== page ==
Summer Marriage is a phenomenon bridging Islam and slavery that is reported less often than atrocities such as Boko Haram’s abduction of 276 girls or the slaying of 12 Charlie Hebdo employees, but is equally as important. Documentation in the news and in the US Trafficking in Persons Reports show that wealthy businessmen, usually from Gulf States, travel to Egypt in the summer months and arrange temporary marriages to women and girls through marriage brokers. The parents of the women and girls receive a relatively hefty sum (dowry) for the marriage and the broker receives compensation as well.
The victims of summer marriage do not receive economic or social benefits from these marriages and are often harmed in the process. Susanne Mikhail, a Programme Specialist at UNICEF, observes that, “in poor areas, however, where child marriage is most prevalent, the dowry… turns into a one-way transaction, a clear-cut payment.” She notes that the primary point of negotiation is the dowry and that the social and economic status of the women does not improve after marriage. [i]
In addition to decreased or stagnant social standing, summer marriage can have a deleterious effect on a woman or girl’s physical and psychological health and inhibit her from a proper education. The most frequently identified barriers to girls’ education are early marriage, domestic servitude and pregnancy— all possible outcomes of summer marriage.
There are various Egyptian and international standards applicable to summer marriages, as well as controversy over whether Islam is to blame in the promulgation of summer marriage in Egypt.
The Convention on the Elimination of all Forms of Discrimination against Women report on Egypt claims, “tourist marriage… constitutes a new type of trafficking in girls under the cover of marriage.” Depending on the nature of a marriage, it could also fall into one or many categories that the 1956 Supplementary Convention on the Abolition of Slavery, the Slave Trade, and Institutions and Practices Similar to Slavery defines as slavery or slavery-like practices— including child marriage, domestic servitude, forced marriage, trafficking in persons, and forced prostitution.
Though not specifically targeting summer marriage, the Egyptian government has progressed in combatting child marriage. In 2008, Egypt passed an amendment to the 1996 Promulgating the Child Law which prohibits registering a marriage if under the age of 18. But one can circumvent this law by not registering the marriage or by obtaining falsified birth certificates. The bill states that violators of this law “shall receive disciplinary punishment.” Egypt also passed Regarding Combating Human Trafficking Law No. (64) in 2010, but it does not include discussion of forced, early, or temporary marriage as a type of slavery. In order for this law to be effective in combating summer marriage, the law needs to contain provisions that define specific types of forced marriage as slavery and the provisions must be enforced.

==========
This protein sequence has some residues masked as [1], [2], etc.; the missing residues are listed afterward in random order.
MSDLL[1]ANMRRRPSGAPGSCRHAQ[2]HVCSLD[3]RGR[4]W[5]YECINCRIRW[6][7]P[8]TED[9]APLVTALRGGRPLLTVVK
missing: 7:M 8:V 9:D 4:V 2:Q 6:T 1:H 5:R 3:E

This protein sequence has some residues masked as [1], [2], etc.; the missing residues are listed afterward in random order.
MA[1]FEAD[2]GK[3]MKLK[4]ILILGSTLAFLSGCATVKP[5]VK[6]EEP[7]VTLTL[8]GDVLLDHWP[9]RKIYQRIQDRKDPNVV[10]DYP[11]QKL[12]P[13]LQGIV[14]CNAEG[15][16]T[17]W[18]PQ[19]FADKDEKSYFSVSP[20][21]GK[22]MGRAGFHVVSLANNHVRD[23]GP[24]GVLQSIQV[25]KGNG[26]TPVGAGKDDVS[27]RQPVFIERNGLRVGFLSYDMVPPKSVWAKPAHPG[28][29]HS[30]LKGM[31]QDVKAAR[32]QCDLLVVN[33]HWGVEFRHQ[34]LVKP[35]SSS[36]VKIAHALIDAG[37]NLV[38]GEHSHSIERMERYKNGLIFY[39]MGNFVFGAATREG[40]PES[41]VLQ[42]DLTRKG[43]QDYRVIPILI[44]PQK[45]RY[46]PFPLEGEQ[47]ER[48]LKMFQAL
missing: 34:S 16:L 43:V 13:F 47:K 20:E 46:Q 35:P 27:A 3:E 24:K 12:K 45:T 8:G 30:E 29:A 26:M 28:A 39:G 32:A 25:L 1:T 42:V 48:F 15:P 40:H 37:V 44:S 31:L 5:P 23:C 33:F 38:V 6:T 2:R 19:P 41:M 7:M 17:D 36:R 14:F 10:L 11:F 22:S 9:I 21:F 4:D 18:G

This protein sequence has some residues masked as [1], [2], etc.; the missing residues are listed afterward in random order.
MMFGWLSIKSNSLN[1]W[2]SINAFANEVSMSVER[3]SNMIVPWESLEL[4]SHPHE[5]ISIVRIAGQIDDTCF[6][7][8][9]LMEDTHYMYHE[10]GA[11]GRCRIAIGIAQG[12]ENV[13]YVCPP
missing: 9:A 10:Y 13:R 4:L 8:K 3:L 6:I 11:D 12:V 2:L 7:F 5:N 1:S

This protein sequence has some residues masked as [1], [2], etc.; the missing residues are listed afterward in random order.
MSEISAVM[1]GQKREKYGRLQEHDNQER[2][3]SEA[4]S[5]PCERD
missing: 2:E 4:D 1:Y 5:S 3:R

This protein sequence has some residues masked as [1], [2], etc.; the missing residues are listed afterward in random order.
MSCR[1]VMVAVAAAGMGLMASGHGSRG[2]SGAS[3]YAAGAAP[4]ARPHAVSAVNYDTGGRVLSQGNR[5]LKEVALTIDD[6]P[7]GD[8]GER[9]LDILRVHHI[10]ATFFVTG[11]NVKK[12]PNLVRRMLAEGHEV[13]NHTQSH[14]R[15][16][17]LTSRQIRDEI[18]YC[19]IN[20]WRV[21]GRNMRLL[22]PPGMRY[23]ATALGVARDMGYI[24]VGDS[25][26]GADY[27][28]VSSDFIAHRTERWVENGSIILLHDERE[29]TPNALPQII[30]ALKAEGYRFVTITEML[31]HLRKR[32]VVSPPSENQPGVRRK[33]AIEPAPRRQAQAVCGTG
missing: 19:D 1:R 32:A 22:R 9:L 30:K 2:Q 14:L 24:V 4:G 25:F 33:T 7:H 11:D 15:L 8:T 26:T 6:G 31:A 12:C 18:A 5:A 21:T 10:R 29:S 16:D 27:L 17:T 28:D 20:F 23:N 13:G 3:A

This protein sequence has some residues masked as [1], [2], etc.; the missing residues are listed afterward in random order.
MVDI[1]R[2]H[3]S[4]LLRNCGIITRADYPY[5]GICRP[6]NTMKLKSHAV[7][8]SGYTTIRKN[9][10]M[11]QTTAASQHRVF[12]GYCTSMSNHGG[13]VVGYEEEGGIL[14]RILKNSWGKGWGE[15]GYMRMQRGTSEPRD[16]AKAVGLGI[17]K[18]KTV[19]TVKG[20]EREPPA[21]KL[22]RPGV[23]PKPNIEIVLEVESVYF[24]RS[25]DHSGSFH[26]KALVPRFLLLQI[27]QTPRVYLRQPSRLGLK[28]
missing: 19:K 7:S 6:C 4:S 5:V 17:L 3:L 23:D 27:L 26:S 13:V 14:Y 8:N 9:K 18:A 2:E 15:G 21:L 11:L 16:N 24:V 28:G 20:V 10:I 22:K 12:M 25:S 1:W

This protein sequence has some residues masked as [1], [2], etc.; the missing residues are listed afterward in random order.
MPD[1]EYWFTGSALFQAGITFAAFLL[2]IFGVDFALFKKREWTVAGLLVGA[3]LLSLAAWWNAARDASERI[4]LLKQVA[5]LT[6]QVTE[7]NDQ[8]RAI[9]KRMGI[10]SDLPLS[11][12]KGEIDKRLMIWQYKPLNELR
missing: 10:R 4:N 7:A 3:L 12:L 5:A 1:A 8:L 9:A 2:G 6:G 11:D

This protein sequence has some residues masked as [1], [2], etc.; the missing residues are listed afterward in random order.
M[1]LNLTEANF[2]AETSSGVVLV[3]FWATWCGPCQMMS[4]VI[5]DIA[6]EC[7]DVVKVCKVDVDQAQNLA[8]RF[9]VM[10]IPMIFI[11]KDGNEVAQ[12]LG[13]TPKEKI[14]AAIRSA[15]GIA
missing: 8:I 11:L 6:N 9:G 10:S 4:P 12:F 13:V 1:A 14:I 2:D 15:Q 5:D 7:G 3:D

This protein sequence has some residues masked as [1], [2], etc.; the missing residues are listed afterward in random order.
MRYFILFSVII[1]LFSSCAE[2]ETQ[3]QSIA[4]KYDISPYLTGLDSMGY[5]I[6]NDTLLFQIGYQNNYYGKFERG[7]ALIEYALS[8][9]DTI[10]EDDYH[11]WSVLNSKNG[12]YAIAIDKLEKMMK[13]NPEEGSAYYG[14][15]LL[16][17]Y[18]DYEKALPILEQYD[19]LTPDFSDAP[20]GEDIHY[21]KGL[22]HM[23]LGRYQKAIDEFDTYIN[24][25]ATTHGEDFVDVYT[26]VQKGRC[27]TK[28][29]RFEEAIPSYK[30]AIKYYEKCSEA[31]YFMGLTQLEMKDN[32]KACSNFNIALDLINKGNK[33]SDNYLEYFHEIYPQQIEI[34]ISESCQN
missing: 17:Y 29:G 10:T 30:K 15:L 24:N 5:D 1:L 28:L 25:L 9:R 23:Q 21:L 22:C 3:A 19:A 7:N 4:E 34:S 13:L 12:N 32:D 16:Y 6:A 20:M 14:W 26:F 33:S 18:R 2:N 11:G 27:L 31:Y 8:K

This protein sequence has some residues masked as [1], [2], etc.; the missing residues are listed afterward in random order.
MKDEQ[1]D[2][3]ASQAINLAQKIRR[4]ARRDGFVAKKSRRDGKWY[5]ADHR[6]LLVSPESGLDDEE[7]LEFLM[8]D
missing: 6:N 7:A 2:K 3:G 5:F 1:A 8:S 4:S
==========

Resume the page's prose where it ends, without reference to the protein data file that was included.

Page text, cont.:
In Egypt, international and domestic laws often fall short in combating family issues, where Shari’a takes precedent.
Forced marriage is contrary to teachings in the Qur’an: the parents and future husband must have consent of the daughter to marry. But consent is often difficult to prove, especially when the daughter receives pressure from her parents. Summer marriage also violates the concept of the dowry. The Qur’an states that the dowry must go to daughter in full, but in summer marriage, the bride rarely receives or benefits from dowry money.
Depending on sectarian and geographical variation, Muslims view the acceptability of child and temporary marriage differently.
Child marriage has been condoned by some clerics in the Middle East, especially within the Shia sect, and condemned by other religious leaders—both citing the Qur’an, historical research on the time of the prophet, and the teachings of the prophet. The Shi’a condone early marriage because the prophet had a 9 year old wife, whereas the Sunni see this as an exceptional case.The dominant sect in Egypt is Sunni.
Muslims also vary in their views of temporary marriage. The Sunni argument cites a famous sermon during the time of the prophet that not only condemns the practice of temporary marriage, but calls for the stoning of a man who has a temporary wife. The Shi’a argue for the validity and utility of temporary marriage.
There is a fundamental divide among Muslims about the validity of the summer marriage contract. But because the teachings of the majority sect in Egypt do not condone the practice of summer marriage, we can conclude that Islam itself is not the culprit.
[i] Mikhail, Susanne Louis B. 2002. “Child Marriage and Child Prostitution: Two Forms of Sexual Exploitation.” Gender and Development 10 (1): 43-9.
The views and opinions expressed in this blog do not necessarily reflect the position of the HTC.
Photo: via Creative Commons
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